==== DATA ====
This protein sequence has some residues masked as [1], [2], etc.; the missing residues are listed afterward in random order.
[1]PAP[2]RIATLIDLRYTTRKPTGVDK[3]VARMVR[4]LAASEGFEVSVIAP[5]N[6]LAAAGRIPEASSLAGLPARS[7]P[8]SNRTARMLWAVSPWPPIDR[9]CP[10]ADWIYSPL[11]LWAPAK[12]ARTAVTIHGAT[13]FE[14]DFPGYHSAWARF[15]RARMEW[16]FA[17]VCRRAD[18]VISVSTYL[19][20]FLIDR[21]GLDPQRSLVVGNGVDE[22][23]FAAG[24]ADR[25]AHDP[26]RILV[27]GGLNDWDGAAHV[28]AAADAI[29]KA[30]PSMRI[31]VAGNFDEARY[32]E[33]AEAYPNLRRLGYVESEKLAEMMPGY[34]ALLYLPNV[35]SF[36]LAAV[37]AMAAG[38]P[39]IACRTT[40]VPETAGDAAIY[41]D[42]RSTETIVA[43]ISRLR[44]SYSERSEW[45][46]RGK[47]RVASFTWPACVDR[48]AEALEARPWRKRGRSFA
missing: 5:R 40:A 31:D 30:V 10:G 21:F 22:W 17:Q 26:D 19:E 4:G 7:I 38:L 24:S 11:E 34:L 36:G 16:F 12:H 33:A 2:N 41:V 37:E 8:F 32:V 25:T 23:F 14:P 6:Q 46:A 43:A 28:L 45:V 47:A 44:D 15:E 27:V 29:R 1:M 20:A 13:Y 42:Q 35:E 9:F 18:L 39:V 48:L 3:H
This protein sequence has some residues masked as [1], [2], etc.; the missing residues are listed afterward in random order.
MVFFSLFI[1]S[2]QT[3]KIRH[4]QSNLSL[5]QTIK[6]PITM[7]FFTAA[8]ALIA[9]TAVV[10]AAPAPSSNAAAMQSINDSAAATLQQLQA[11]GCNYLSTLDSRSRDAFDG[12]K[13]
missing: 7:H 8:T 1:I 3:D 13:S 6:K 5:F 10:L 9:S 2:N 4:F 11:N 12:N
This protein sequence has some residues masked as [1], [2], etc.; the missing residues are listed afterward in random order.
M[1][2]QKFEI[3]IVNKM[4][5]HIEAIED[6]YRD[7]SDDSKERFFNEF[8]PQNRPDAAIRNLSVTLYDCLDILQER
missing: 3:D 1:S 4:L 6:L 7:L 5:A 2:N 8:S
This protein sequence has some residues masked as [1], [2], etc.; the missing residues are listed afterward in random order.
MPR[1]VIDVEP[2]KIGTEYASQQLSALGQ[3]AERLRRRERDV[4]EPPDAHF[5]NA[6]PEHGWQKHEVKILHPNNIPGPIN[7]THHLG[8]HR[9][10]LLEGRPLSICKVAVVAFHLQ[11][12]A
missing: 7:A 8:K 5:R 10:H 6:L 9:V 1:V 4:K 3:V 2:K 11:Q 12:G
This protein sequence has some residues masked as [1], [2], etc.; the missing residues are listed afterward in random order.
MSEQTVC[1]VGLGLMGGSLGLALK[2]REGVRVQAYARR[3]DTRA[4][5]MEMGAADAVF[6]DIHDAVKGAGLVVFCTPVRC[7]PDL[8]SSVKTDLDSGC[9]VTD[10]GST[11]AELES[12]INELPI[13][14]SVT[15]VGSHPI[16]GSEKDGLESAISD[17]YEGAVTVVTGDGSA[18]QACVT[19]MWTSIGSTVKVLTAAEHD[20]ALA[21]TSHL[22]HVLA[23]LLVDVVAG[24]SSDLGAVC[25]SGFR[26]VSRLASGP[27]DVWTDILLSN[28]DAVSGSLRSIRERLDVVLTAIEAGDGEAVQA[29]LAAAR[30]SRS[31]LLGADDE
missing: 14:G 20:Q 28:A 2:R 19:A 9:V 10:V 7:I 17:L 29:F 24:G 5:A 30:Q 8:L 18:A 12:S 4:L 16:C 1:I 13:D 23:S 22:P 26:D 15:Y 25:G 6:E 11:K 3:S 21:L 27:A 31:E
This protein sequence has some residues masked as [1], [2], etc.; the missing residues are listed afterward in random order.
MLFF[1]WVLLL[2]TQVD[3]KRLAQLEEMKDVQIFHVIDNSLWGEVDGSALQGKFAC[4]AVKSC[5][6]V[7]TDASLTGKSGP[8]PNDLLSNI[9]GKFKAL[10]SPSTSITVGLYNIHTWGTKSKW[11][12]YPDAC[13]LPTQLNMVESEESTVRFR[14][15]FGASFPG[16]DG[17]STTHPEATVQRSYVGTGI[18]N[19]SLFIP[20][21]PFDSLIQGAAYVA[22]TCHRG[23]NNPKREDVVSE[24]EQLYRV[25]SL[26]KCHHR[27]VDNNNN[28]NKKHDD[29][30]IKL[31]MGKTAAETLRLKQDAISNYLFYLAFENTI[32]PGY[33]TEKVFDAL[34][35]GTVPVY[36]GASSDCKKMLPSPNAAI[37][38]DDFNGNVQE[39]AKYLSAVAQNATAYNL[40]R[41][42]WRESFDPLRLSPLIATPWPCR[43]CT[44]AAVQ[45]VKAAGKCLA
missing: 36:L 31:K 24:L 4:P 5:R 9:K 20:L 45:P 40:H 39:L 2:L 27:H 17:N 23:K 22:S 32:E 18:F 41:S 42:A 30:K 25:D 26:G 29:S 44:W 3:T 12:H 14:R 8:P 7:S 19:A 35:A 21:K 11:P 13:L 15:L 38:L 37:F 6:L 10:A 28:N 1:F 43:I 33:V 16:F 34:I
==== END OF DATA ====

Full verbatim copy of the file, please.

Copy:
This protein sequence has some residues masked as [1], [2], etc.; the missing residues are listed afterward in random order.
[1]PAP[2]RIATLIDLRYTTRKPTGVDK[3]VARMVR[4]LAASEGFEVSVIAP[5]N[6]LAAAGRIPEASSLAGLPARS[7]P[8]SNRTARMLWAVSPWPPIDR[9]CP[10]ADWIYSPL[11]LWAPAK[12]ARTAVTIHGAT[13]FE[14]DFPGYHSAWARF[15]RARMEW[16]FA[17]VCRRAD[18]VISVSTYL[19][20]FLIDR[21]GLDPQRSLVVGNGVDE[22][23]FAAG[24]ADR[25]AHDP[26]RILV[27]GGLNDWDGAAHV[28]AAADAI[29]KA[30]PSMRI[31]VAGNFDEARY[32]E[33]AEAYPNLRRLGYVESEKLAEMMPGY[34]ALLYLPNV[35]SF[36]LAAV[37]AMAAG[38]P[39]IACRTT[40]VPETAGDAAIY[41]D[42]RSTETIVA[43]ISRLR[44]SYSERSEW[45][46]RGK[47]RVASFTWPACVDR[48]AEALEARPWRKRGRSFA
missing: 5:R 40:A 31:D 30:V 10:G 21:F 22:W 17:Q 26:D 19:E 4:G 7:I 38:L 24:S 11:E 34:L 36:G 16:F 12:H 33:A 2:N 41:V 37:E 8:F 32:V 25:T 23:F 14:P 6:Q 46:A 43:A 28:L 45:V 47:A 44:D 15:E 27:V 29:R 1:M 20:A 13:Y 42:Q 35:E 9:F 18:L 39:V 48:L 3:H
This protein sequence has some residues masked as [1], [2], etc.; the missing residues are listed afterward in random order.
MVFFSLFI[1]S[2]QT[3]KIRH[4]QSNLSL[5]QTIK[6]PITM[7]FFTAA[8]ALIA[9]TAVV[10]AAPAPSSNAAAMQSINDSAAATLQQLQA[11]GCNYLSTLDSRSRDAFDG[12]K[13]
missing: 7:H 8:T 1:I 3:D 13:S 6:K 5:F 10:L 9:S 2:N 4:F 11:N 12:N
This protein sequence has some residues masked as [1], [2], etc.; the missing residues are listed afterward in random order.
M[1][2]QKFEI[3]IVNKM[4][5]HIEAIED[6]YRD[7]SDDSKERFFNEF[8]PQNRPDAAIRNLSVTLYDCLDILQER
missing: 3:D 1:S 4:L 6:L 7:L 5:A 2:N 8:S
This protein sequence has some residues masked as [1], [2], etc.; the missing residues are listed afterward in random order.
MPR[1]VIDVEP[2]KIGTEYASQQLSALGQ[3]AERLRRRERDV[4]EPPDAHF[5]NA[6]PEHGWQKHEVKILHPNNIPGPIN[7]THHLG[8]HR[9][10]LLEGRPLSICKVAVVAFHLQ[11][12]A
missing: 7:A 8:K 5:R 10:H 6:L 9:V 1:V 4:K 3:V 2:K 11:Q 12:G
This protein sequence has some residues masked as [1], [2], etc.; the missing residues are listed afterward in random order.
MSEQTVC[1]VGLGLMGGSLGLALK[2]REGVRVQAYARR[3]DTRA[4][5]MEMGAADAVF[6]DIHDAVKGAGLVVFCTPVRC[7]PDL[8]SSVKTDLDSGC[9]VTD[10]GST[11]AELES[12]INELPI[13][14]SVT[15]VGSHPI[16]GSEKDGLESAISD[17]YEGAVTVVTGDGSA[18]QACVT[19]MWTSIGSTVKVLTAAEHD[20]ALA[21]TSHL[22]HVLA[23]LLVDVVAG[24]SSDLGAVC[25]SGFR[26]VSRLASGP[27]DVWTDILLSN[28]DAVSGSLRSIRERLDVVLTAIEAGDGEAVQA[29]LAAAR[30]SRS[31]LLGADDE
missing: 14:G 20:Q 28:A 2:R 19:A 9:V 10:V 7:I 17:L 29:F 24:G 5:A 30:Q 8:L 18:A 12:S 4:L 16:C 1:I 13:D 23:S 22:P 26:D 15:Y 25:G 6:E 11:K 3:S 21:L 27:A 31:E
This protein sequence has some residues masked as [1], [2], etc.; the missing residues are listed afterward in random order.
MLFF[1]WVLLL[2]TQVD[3]KRLAQLEEMKDVQIFHVIDNSLWGEVDGSALQGKFAC[4]AVKSC[5][6]V[7]TDASLTGKSGP[8]PNDLLSNI[9]GKFKAL[10]SPSTSITVGLYNIHTWGTKSKW[11][12]YPDAC[13]LPTQLNMVESEESTVRFR[14][15]FGASFPG[16]DG[17]STTHPEATVQRSYVGTGI[18]N[19]SLFIP[20][21]PFDSLIQGAAYVA[22]TCHRG[23]NNPKREDVVSE[24]EQLYRV[25]SL[26]KCHHR[27]VDNNNN[28]NKKHDD[29][30]IKL[31]MGKTAAETLRLKQDAISNYLFYLAFENTI[32]PGY[33]TEKVFDAL[34][35]GTVPVY[36]GASSDCKKMLPSPNAAI[37][38]DDFNGNVQE[39]AKYLSAVAQNATAYNL[40]R[41][42]WRESFDPLRLSPLIATPWPCR[43]CT[44]AAVQ[45]VKAAGKCLA
missing: 36:L 31:K 24:L 4:P 5:R 9:K 20:L 45:P 40:H 39:L 2:L 27:H 17:N 23:K 22:S 32:E 18:F 41:S 42:A 30:K 25:D 26:G 29:S 44:W 3:T 12:H 14:R 8:P 7:S 19:A 35:A 21:K 11:P 13:L 15:L 38:L 37:F 6:L 10:A 28:N 1:F 43:I 33:V 16:F 34:I